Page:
Sunday, April 17, 2005

Scientists Call on EPA to Reassess Health Risk of Widespread Chemical Bisphenol-A

I'm republishing an article from BushGreenWatch that I received yesterday.

Controversy over the human health impacts of low doses of endocrine disrupting chemicals escalated to a new level yesterday with publication of an analysis in Environmental Health Perspectives. Drs. Fred vom Saal and George Lucier called on the Environmental Protection Agency to conduct a new risk assessment of the ubiquitous chemical Bisphenol-A (BPA).

The new report, co-authored by Dr. vom Saal, a neurobiologist at the University of Missouri, and Claude Hughes, a biologist at East Carolina University, evaluated 115 scientific studies of the health impacts of BPA, a chemical used in most plastic containers, food and beverage cans, dental sealants, plastic baby toys and bottles, and other consumer products.

BPA leaches from these containers and into the food and drink they contain... Water used in bathing and drinking is another source of exposure. Large quantities of BPA leach into the soil under landfills, and hence into the water supply.

The authors found that 94 of the studies showed harmful effects from BPA in laboratory animals. They further found that of the 21 studies finding no health effects, 11 were funded by industry.

The new study contrasts with a study completed in 2002 (but released in 2004) by the Harvard Center for Risk Analysis, which concluded that the "evidence for low-dose effects is very weak." [1] The Center's study was funded by the American Plastics Council.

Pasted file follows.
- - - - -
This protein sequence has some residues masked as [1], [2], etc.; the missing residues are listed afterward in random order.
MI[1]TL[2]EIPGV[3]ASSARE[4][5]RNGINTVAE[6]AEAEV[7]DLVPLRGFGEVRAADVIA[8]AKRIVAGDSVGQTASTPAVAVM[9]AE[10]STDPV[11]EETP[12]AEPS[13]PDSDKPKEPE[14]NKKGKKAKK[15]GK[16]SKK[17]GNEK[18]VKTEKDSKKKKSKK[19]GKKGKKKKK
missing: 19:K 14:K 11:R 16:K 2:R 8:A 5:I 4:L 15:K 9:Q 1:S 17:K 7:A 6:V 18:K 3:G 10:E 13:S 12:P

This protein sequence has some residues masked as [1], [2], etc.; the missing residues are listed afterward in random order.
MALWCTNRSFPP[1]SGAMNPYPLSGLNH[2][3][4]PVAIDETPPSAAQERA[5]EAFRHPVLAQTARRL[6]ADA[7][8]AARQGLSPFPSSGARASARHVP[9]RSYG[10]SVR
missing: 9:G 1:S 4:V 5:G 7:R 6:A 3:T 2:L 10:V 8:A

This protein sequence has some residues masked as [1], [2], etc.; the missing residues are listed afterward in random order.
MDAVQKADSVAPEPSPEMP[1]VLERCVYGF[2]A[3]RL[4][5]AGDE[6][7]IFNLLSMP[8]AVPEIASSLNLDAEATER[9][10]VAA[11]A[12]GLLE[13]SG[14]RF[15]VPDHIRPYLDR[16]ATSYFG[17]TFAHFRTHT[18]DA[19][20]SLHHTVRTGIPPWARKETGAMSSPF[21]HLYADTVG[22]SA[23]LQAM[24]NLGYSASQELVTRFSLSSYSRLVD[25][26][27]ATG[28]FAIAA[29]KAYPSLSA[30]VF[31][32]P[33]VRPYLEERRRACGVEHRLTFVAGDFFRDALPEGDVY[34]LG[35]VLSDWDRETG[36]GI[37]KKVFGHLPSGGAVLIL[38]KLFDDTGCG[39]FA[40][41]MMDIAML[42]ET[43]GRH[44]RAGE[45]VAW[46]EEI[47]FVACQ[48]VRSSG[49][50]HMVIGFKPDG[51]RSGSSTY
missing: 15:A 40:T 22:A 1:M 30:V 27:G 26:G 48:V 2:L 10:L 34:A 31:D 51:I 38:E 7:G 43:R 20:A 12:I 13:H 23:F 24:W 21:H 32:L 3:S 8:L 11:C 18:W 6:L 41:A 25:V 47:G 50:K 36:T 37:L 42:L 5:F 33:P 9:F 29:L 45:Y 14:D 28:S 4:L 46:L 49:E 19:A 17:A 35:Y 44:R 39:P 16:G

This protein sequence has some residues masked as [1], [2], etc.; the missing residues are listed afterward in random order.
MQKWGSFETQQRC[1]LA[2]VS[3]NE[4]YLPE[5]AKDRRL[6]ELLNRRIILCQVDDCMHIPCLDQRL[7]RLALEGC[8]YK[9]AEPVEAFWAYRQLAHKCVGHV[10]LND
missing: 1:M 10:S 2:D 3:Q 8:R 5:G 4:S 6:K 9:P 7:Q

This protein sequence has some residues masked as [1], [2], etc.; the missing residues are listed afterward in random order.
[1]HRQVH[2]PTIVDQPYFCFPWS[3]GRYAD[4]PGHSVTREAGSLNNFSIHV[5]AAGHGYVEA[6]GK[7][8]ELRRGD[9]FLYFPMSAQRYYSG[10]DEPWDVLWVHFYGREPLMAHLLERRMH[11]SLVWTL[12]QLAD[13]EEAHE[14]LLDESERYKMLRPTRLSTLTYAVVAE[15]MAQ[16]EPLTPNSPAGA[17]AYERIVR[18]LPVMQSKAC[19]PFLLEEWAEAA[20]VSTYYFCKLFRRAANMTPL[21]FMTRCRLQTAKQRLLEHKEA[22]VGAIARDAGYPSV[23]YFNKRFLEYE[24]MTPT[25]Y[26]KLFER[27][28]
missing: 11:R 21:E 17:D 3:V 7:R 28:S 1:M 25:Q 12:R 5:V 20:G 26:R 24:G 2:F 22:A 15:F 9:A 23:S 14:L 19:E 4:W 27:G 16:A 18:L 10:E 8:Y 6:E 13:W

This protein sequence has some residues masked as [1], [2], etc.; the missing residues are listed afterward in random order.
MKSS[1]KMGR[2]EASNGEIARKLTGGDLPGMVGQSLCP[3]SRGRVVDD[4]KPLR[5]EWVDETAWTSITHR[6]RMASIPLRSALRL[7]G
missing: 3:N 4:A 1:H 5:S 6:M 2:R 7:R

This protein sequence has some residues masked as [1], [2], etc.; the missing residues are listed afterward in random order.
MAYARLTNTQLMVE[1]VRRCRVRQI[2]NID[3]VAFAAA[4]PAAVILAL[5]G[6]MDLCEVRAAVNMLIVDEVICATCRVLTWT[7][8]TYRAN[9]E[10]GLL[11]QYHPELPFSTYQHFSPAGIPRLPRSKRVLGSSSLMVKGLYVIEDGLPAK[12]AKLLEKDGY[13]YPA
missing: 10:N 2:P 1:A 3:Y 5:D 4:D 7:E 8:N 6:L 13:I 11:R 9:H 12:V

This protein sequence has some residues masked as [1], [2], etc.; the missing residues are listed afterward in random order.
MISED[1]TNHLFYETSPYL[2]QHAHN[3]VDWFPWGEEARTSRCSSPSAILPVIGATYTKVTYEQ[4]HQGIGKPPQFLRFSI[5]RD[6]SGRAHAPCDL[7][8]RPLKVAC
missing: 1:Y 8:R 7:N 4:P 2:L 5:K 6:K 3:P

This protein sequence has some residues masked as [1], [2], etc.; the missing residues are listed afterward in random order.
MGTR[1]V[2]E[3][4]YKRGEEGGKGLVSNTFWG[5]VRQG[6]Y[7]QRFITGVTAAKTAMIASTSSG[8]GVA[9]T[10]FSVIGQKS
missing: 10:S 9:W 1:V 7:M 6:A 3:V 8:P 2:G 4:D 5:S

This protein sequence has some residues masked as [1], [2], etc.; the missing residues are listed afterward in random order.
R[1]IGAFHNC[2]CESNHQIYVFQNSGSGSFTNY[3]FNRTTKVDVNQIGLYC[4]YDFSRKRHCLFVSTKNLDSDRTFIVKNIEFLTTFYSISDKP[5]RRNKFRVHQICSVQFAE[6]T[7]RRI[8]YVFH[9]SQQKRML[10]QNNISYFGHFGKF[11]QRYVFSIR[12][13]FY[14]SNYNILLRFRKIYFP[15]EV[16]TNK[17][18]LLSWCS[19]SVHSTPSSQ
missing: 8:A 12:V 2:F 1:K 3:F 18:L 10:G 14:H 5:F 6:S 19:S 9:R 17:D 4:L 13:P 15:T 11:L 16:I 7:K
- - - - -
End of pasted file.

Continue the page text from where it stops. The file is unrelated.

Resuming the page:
The debate over BPA has become so intense that it has reached the California state legislature, which is considering a ban on its use in all products for children age three and under.

BPA is so widespread that it has been found in almost every American, and, for that matter, most people in developed countries around the globe. The critical health issue, said vom Saal, is that "the level in humans is consistent with the level in animal studies" that find BPA causing harm. Dr. Lucier, former director of the National Toxicology Program at the National Institute of Environmental Health Sciences, added that "findings in rats and mice were extremely predictive" for determining health effects in humans.

Studies have found that BPA mimics the female sex hormone estrogen, and can interfere with such body processes as reproductive and brain functions. Babies and infants are especially at risk since they are irreversibly damaged by BPA. According to vom Saal, impacts can range from hyperactivity to increased aggressiveness, learning disabilities, and altered sex behavior as adults. BPA also decreases the male sex hormone testosterone. BPA, says vom Saal, is "an extremely potent sex hormone-like drug."

Pointing out that regulatory responsbility for BPA is the purview of many federal agencies--EPA, the Food and Drug Administration, Consumer Product Safety Commission and the Occupational Safety and Health Administration, among others--Drs. Lucier and vom Saal called for a new risk assessment coordinated among all the involved agencies.

NOTE: Extensive background materials on the BPA issue are available at
SOURCES: Harvard Center for Risk Analysis

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